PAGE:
Bay Window Caboose, Pacific Car & Foundry, 1921
This 24-foot caboose was originally built with a cupola for the Northern Pacific as their #1730 in 1921 by Pacific Car & Foundry. The 24-foot caboose design standard first appeared on NP in 1907 as a block of one hundred cars numbered erratically in the 1000-1300 series. A later lot of cars numbered in the 1600 series were rebuilt from 19-foot cabooses. By 1917, there were 328 24-foot cabooses on the NP roster. The last group of 24-foot cabooses were numbered in the 1700 series beginning in 1921. #1730 was contained within this lot.
In 1966, the caboose was sold to Minnesota Transfer Railway Company. Its condition was well-worn, the cupola framing and rods were loose. So MT rebuilt the caboose by removing the cupola and adding bay windows. All interior partitions, the icebox, and lockers were removed. Two walkover-type coach seats were installed by the new bay windows, along with two new coal bunkers and a conductor’s desk. The caboose was renumbered X12 at this time. A sister caboose at Mid-Continent, NP #1781, is a good example of how the car appeared before it was rebuilt by Minnesota Transfer.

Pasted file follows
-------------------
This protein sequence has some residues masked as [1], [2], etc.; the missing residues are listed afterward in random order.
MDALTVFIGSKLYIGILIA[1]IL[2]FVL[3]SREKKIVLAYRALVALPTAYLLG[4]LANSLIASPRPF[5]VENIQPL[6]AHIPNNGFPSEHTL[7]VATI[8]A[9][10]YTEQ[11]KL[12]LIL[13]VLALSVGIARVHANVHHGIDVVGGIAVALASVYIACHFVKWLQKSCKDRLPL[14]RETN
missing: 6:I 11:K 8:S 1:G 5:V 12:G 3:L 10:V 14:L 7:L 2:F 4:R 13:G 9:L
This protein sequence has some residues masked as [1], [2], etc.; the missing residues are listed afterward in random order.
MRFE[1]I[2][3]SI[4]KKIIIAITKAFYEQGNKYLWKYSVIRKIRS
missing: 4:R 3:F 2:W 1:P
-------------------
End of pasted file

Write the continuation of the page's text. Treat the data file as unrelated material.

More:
#X12’s service life on the MT was short-lived. In 1967, MT’s switchmen agreed to ride in engine cabs between Hennepin Avenue and New Brighton and within the yards instead of the cabooses. The railroad quickly saw the savings of not having to switch a caboose into trains, nor servicing them. MT’s caboose fleet was retired. One by one they were either sold or disposed. In 1971, X12 was sold to a museum member for $150 and moved to North Freedom in March of that year. The car is maintained in the paint and lettering scheme it wore while in service on the Minnesota Transfer and is presently used for bunk facilities.